The Dalai Lama has led a non-violent campaign of resistance to Chinese occupation of Tibet since 1959. Tibet is not free. Therefore this campaign has not worked. This is the sad truth.
I'd love to believe that tyranny can always be overcome by peaceful protest: Non-violent resistance did help India to gain independence from Britain, but the British were leaving anyway. Try staging peaceful protests against panzer divisions, or the Chinese government. The sad reality is that all the historical evidence suggests that violent insurrection has a much better track record of achieving freedom: American independence was achieved through violent insurrection, likewise in Ireland, Haiti and many others countries.
Tibet's capital, Lhasa, is now majority Han Chinese. Beijing has for years actively settled the area with ethnic Chinese. A new rail link direct from Beijing makes settlement easier and faster. At some point, the majority of Tibet's entire population may consist of ethnic Chinese, loyal to Beijing. If this happens, there will never be a free Tibet.
The Dalai Lama's opposition to violence has given the world a powerful moral example. Perhaps it points to something greater than even a successful a war of independence: the possibility that the world's most intractable conflicts can be resolved by peaceful means. Yet Tibet may soon no longer be Tibetan, and it is not free. The Dalai Lama cannot even visit his homeland and his people.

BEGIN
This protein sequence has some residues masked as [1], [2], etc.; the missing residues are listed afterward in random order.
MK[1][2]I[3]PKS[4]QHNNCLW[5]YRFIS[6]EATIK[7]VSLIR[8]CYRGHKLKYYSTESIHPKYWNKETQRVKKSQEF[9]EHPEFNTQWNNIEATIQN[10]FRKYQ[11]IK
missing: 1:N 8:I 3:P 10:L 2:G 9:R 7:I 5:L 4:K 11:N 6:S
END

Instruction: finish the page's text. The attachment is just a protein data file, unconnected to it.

At the White House today, President Obama meets the Dalai Lama, a fellow leader, but one in exile. Will the president speak of how the Dalai Lama's struggle resonates with Dr. King's non-violent struggle for civil rights, of which the president himself is the ultimate vindication? Will he stand shoulder to shoulder with the Dalai Lama and say "we shall overcome"; or will he say, "thanks for the photo op, but you're on your own."
For the Dalai Lama's vision to succeed, the entire Western world would have to put immense pressure on China. We would have come together and promise economic sanctions unless Tibet is given independence. For now it seems that cheap consumer durables are more important to the US and the EU than Tibetan freedom.
A free Tibet, wrested from China's tyranny by non-violent means, would have profound and lasting implications for all humanity: If Tibet became free by peaceful means, the world would know for ever that non-violence can really work.
This example would undermine those who argue for violence, it would undercut terrorism and help us as a species to get beyond war. It is not possible to overstate the implications of showing the world that non-violent resistance can really work, even against an anti-democratic tyranny.
That Tibet is not free is the West's shame, not the Dalai Lama's. The West must choose: do we want cheap gadgets or do we want a free Tibet, and with it a new era of peace for mankind.